- Horst Hrubesch celebrates his 70th birthday on Saturday
- European champion in 1980 and World Cup runner-up in 1982
- German now has more than 30 years’ experience as coach
It is one of those stories that would be almost unthinkable today.
At the age of 24, Horst Hrubesch was still playing for SC Westtunnen, a small amateur club from Hamm in North Rhine-Westphalia. An impressive 1974/75 season brought him to the attention of Rot-Weiss Essen, where he would score 80 times in 83 games between 1975 and 1978.
Speaking later to Der Westen about his time at RWE, Hrubesch described it as "a decisive factor in my career". Amazingly, before he accepted the club’s offer, he had to get the ok from his family. Back then his job as a roofer paid more than a starting Bundesliga player.
Every training session was a competition and the ideal preparation for what would come later in Hamburg. It was where I learned what curled crosses were. Duck [Willi Lippens] would put them on my forehead, but no matter how I met them I couldn’t direct them at first. I also became captain at RWE quite quickly and learned to run the show, speak up and take responsibility.
His successes at Rot-Weiss Essen put him on the radar of several top clubs, culminating in a move to Hamburger SV in 1978. With HSV he celebrated three league championships as well as the 1983 European Cup (the precursor to the UEFA Champions League). He was an integral part of the club’s golden era alongside the likes of Manfred Kaltz and Felix Magath and enjoys legendary status there to this day.
It was only when I became a coach myself that I fully appreciated his importance. That's when I realised how crucial the immense driving force he possessed is to a team. Horst was the most important player in our side.
Between 1980 and 1982, Hrubesch also played 21 times for Germany and scored six goals – the two most important coming in the 1980 European Championship final against Belgium. The memorable winner in that 2-1 triumph arrived in the 89th minute and saw Hrubesch find the target with a trademark bullet header from a Karl-Heinz Rummenigge corner. The 1.88m classic centre forward was rightfully feared by defenders, especially for his strength in the air, earning him the nickname 'the header monster'.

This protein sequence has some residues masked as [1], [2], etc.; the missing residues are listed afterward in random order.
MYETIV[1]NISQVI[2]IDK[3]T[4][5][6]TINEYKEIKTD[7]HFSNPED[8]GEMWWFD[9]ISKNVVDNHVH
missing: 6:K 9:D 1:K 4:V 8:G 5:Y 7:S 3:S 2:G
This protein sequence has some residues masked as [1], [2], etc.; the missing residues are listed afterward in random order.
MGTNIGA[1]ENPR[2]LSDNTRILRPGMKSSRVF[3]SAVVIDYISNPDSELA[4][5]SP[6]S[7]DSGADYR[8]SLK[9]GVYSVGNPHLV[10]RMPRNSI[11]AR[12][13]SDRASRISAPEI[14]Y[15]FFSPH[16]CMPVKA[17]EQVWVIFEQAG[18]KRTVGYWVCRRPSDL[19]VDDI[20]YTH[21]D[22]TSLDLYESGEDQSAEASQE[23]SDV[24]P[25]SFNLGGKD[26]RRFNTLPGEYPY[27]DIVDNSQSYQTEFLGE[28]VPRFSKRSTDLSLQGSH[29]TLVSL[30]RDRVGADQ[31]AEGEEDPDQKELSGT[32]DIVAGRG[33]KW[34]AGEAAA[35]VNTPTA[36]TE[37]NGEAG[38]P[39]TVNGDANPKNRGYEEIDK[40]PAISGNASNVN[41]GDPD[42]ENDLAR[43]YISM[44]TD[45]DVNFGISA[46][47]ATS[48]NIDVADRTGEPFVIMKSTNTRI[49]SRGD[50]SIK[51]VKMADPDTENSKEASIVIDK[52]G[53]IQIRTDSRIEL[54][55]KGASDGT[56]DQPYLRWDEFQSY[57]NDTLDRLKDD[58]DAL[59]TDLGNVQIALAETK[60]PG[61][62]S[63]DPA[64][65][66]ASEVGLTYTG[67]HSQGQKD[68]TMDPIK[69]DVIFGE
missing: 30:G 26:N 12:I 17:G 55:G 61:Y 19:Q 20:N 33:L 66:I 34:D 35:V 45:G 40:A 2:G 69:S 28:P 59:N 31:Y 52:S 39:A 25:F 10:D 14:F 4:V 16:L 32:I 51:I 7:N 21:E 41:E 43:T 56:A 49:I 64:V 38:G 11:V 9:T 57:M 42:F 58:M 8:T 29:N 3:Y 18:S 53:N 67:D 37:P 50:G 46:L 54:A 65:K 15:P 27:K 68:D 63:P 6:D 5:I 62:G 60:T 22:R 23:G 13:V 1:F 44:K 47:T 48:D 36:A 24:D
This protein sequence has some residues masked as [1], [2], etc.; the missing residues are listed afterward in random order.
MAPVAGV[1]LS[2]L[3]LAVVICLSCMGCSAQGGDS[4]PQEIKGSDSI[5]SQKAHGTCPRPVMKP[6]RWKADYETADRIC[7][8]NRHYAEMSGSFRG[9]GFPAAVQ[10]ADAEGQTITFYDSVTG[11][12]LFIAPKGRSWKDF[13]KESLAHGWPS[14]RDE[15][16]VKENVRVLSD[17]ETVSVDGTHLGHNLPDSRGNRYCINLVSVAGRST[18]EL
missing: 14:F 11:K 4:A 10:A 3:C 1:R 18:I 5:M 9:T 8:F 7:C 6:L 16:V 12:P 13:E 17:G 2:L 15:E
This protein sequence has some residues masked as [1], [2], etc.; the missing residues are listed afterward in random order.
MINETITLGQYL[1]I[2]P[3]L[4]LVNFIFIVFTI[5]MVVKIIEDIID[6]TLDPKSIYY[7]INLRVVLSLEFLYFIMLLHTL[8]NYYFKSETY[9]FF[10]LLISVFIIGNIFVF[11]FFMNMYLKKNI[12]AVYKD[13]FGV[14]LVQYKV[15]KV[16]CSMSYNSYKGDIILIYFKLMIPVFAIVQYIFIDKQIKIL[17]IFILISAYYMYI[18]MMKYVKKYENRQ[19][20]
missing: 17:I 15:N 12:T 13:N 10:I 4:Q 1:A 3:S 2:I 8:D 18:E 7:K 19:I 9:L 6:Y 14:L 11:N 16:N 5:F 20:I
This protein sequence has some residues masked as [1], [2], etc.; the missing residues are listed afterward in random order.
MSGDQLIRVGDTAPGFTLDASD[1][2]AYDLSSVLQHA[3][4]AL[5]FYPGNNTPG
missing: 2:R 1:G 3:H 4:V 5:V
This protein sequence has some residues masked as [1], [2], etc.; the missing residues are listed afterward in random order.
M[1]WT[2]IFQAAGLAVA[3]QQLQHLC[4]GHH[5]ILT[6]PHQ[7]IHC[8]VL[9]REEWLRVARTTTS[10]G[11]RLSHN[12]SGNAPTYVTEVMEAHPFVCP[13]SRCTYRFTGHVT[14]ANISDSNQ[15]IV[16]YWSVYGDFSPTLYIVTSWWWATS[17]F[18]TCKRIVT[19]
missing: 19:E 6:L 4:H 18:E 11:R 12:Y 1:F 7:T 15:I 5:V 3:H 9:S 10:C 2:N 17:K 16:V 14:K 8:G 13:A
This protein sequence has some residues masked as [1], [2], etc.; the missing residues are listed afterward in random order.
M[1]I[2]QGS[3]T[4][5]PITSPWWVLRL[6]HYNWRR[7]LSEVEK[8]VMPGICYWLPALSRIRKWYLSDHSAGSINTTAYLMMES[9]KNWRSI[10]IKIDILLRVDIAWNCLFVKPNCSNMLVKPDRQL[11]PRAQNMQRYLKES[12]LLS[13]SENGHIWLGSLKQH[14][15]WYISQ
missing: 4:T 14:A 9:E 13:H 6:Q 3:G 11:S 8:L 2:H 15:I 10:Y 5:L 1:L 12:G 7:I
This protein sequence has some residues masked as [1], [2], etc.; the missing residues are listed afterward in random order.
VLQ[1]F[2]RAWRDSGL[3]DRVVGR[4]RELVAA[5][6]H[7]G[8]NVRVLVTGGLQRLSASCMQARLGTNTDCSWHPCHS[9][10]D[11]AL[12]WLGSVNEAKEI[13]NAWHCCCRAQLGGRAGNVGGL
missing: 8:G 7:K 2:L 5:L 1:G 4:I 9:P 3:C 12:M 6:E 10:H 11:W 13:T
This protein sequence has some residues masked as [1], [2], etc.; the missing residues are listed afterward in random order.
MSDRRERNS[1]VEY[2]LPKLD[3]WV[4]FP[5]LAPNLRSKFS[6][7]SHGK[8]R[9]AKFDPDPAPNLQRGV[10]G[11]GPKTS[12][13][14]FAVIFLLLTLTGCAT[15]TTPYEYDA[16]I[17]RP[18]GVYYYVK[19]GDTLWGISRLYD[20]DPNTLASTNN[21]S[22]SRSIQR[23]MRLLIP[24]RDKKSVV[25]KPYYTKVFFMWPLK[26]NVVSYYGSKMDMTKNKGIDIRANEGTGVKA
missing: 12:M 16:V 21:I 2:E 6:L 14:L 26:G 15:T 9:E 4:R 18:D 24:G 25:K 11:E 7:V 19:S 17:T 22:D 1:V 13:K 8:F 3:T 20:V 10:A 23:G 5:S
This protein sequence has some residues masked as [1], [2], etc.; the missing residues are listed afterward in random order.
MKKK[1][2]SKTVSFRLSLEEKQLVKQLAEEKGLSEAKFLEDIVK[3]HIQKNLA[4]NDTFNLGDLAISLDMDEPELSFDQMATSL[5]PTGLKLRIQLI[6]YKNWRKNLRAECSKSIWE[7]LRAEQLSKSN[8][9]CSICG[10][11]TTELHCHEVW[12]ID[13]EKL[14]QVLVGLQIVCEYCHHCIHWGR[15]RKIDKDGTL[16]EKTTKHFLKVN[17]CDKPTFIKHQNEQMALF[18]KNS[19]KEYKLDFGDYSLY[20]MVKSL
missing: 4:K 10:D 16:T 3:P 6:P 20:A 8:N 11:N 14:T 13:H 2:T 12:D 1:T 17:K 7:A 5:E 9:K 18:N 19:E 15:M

The player later said: "I didn't score that many headed goals – out of 136 Bundesliga strikes, only 39 were headers – but when I did, they were often decisive." And that's the point: Hrubesch always delivered at the biggest moments. This was also the case in the epic 1982 FIFA World Cup™ semi-final against France, in which he scored the winning penalty in the shootout.
When his playing career ended in 1986 due to injury, Hrubesch immediately made the move into coaching. The Westphalia native has enjoyed considerable successes, especially with Germany’s national youth teams. In 2008 he won the European Championship title with the U-19s and repeated the feat a year later with the U-21s. In 2016, he led the Mannschaft to the silver medal at the Men’s Olympic Football Tournament in Rio de Janeiro.
However, the highlight of his coaching career came in 2018, when Hrubesch was appointed interim coach of the German women’s national team, a post he held for nine months.
Unable to resist the lure of football for long, he was subsequently appointed director of HSV’s youth academy ahead of the 2020/21 season with a view to streamlining the integration of the club’s emerging talent into its first team. Through it all, he has managed to remain immensely likeable, due in no small part to his down-to-earth demeanour and modesty.
I've always worked hard, and I've been lucky enough to play at a EURO and a World Cup. With HSV I won the Bundesliga three times and the European Cup once, something I dreamed of as a young boy. To this day, I remain humble and grateful for the way things have worked out.
This Saturday 17 April, Hrubesch celebrates his 70th birthday, which he intends to spend with his family.
"Manni banana, I head it – then goal!"
Hrubesch on finishing off the banana-shaped crosses of Manfred Kaltz
"Your team can play without you, but you can't play without them. That's the bottom line in this story."
Hrubesch on football
"Everyone always asks what the difference is between men and women players: well, there’s none."
The former Germany coach on working with players of both genders
I'd never seen a player that lousy – he could barely do anything. I backed him because of his character.